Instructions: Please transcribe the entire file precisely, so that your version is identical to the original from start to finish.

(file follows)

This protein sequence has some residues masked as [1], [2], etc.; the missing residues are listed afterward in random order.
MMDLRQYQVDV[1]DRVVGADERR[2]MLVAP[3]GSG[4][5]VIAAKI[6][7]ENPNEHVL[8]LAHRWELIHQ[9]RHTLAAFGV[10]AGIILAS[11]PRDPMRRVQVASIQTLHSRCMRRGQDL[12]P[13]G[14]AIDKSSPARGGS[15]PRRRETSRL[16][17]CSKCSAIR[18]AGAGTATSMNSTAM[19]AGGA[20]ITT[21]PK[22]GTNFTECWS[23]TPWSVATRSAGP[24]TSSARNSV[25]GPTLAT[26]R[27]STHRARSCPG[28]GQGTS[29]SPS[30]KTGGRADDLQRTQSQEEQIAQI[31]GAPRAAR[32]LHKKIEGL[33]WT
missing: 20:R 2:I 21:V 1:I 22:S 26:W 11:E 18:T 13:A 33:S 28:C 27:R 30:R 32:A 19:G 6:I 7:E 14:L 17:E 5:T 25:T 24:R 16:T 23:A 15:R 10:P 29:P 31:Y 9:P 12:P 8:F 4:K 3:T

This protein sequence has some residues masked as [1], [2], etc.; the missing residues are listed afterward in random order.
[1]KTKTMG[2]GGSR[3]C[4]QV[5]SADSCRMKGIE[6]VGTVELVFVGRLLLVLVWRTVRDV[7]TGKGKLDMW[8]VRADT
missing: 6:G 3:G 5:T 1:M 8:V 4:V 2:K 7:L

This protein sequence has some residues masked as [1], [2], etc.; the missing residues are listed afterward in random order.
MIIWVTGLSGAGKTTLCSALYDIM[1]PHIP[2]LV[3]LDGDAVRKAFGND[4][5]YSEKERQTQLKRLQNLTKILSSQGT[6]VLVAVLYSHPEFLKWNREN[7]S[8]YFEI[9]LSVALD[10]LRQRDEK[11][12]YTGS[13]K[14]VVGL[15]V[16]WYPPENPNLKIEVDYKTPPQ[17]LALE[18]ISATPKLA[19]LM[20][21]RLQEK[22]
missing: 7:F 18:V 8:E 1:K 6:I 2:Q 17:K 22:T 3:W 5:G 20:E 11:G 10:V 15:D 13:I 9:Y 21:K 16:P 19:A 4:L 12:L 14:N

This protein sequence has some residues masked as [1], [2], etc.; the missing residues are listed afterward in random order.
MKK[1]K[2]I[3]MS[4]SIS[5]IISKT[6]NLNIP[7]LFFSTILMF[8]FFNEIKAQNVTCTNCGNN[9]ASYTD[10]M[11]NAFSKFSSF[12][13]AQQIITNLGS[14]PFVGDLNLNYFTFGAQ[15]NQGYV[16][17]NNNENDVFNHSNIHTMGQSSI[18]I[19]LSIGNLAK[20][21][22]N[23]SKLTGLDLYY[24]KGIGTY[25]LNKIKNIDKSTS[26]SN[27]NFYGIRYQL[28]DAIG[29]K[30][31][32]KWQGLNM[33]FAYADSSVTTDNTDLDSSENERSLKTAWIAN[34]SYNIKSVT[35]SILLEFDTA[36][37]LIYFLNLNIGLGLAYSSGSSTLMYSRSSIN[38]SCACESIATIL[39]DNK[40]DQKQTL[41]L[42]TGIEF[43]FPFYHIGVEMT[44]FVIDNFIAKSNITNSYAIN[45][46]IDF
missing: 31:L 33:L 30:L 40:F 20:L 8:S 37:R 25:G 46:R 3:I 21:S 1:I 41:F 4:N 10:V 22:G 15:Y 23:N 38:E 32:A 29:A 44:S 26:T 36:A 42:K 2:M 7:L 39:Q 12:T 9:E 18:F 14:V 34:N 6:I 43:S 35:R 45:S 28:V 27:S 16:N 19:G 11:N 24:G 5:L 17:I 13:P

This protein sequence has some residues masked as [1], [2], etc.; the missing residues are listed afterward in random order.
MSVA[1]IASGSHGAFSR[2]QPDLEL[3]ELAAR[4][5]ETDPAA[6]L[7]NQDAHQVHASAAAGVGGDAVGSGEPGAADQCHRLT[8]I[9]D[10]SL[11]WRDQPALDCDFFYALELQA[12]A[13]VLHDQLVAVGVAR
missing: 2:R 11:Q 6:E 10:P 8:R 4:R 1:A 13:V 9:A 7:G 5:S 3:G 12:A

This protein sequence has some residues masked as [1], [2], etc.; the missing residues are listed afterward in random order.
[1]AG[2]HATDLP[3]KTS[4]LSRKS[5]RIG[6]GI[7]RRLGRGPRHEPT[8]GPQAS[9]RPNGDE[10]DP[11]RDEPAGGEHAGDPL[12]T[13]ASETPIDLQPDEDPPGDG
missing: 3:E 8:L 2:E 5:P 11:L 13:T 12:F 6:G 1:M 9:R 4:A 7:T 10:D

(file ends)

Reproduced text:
This protein sequence has some residues masked as [1], [2], etc.; the missing residues are listed afterward in random order.
MMDLRQYQVDV[1]DRVVGADERR[2]MLVAP[3]GSG[4][5]VIAAKI[6][7]ENPNEHVL[8]LAHRWELIHQ[9]RHTLAAFGV[10]AGIILAS[11]PRDPMRRVQVASIQTLHSRCMRRGQDL[12]P[13]G[14]AIDKSSPARGGS[15]PRRRETSRL[16][17]CSKCSAIR[18]AGAGTATSMNSTAM[19]AGGA[20]ITT[21]PK[22]GTNFTECWS[23]TPWSVATRSAGP[24]TSSARNSV[25]GPTLAT[26]R[27]STHRARSCPG[28]GQGTS[29]SPS[30]KTGGRADDLQRTQSQEEQIAQI[31]GAPRAAR[32]LHKKIEGL[33]WT
missing: 20:R 2:I 21:V 1:I 22:S 26:W 11:E 18:T 13:A 33:S 28:C 27:R 30:R 32:A 19:G 6:I 7:E 14:L 17:E 5:T 25:T 24:R 16:T 23:A 15:R 10:P 29:P 31:Y 9:P 12:P 8:F 4:K 3:T

This protein sequence has some residues masked as [1], [2], etc.; the missing residues are listed afterward in random order.
[1]KTKTMG[2]GGSR[3]C[4]QV[5]SADSCRMKGIE[6]VGTVELVFVGRLLLVLVWRTVRDV[7]TGKGKLDMW[8]VRADT
missing: 6:G 3:G 5:T 1:M 8:V 4:V 2:K 7:L

This protein sequence has some residues masked as [1], [2], etc.; the missing residues are listed afterward in random order.
MIIWVTGLSGAGKTTLCSALYDIM[1]PHIP[2]LV[3]LDGDAVRKAFGND[4][5]YSEKERQTQLKRLQNLTKILSSQGT[6]VLVAVLYSHPEFLKWNREN[7]S[8]YFEI[9]LSVALD[10]LRQRDEK[11][12]YTGS[13]K[14]VVGL[15]V[16]WYPPENPNLKIEVDYKTPPQ[17]LALE[18]ISATPKLA[19]LM[20][21]RLQEK[22]
missing: 7:F 18:V 8:E 1:K 6:I 2:Q 17:K 22:T 3:W 5:G 20:E 11:G 10:V 15:D 13:I 9:Y 21:K 16:P 19:A 4:L 12:L 14:N

This protein sequence has some residues masked as [1], [2], etc.; the missing residues are listed afterward in random order.
MKK[1]K[2]I[3]MS[4]SIS[5]IISKT[6]NLNIP[7]LFFSTILMF[8]FFNEIKAQNVTCTNCGNN[9]ASYTD[10]M[11]NAFSKFSSF[12][13]AQQIITNLGS[14]PFVGDLNLNYFTFGAQ[15]NQGYV[16][17]NNNENDVFNHSNIHTMGQSSI[18]I[19]LSIGNLAK[20][21][22]N[23]SKLTGLDLYY[24]KGIGTY[25]LNKIKNIDKSTS[26]SN[27]NFYGIRYQL[28]DAIG[29]K[30][31][32]KWQGLNM[33]FAYADSSVTTDNTDLDSSENERSLKTAWIAN[34]SYNIKSVT[35]SILLEFDTA[36][37]LIYFLNLNIGLGLAYSSGSSTLMYSRSSIN[38]SCACESIATIL[39]DNK[40]DQKQTL[41]L[42]TGIEF[43]FPFYHIGVEMT[44]FVIDNFIAKSNITNSYAIN[45][46]IDF
missing: 31:L 33:L 30:L 40:F 20:L 8:S 37:R 25:G 46:R 3:I 21:S 1:I 41:F 4:N 10:V 22:G 15:Y 23:N 38:E 32:A 29:A 44:S 26:T 36:A 42:K 2:M 7:L 39:Q 12:T 9:E 18:F 14:V 34:N 6:I 43:S 35:R 45:S 28:V 27:S 16:N 19:G 11:N 24:G 5:L 17:I 13:P

This protein sequence has some residues masked as [1], [2], etc.; the missing residues are listed afterward in random order.
MSVA[1]IASGSHGAFSR[2]QPDLEL[3]ELAAR[4][5]ETDPAA[6]L[7]NQDAHQVHASAAAGVGGDAVGSGEPGAADQCHRLT[8]I[9]D[10]SL[11]WRDQPALDCDFFYALELQA[12]A[13]VLHDQLVAVGVAR
missing: 2:R 11:Q 6:E 10:P 8:R 4:R 1:A 13:V 9:A 7:G 5:S 3:G 12:A

This protein sequence has some residues masked as [1], [2], etc.; the missing residues are listed afterward in random order.
[1]AG[2]HATDLP[3]KTS[4]LSRKS[5]RIG[6]GI[7]RRLGRGPRHEPT[8]GPQAS[9]RPNGDE[10]DP[11]RDEPAGGEHAGDPL[12]T[13]ASETPIDLQPDEDPPGDG
missing: 3:E 8:L 2:E 5:P 11:L 13:T 12:F 6:G 1:M 9:R 4:A 7:T 10:D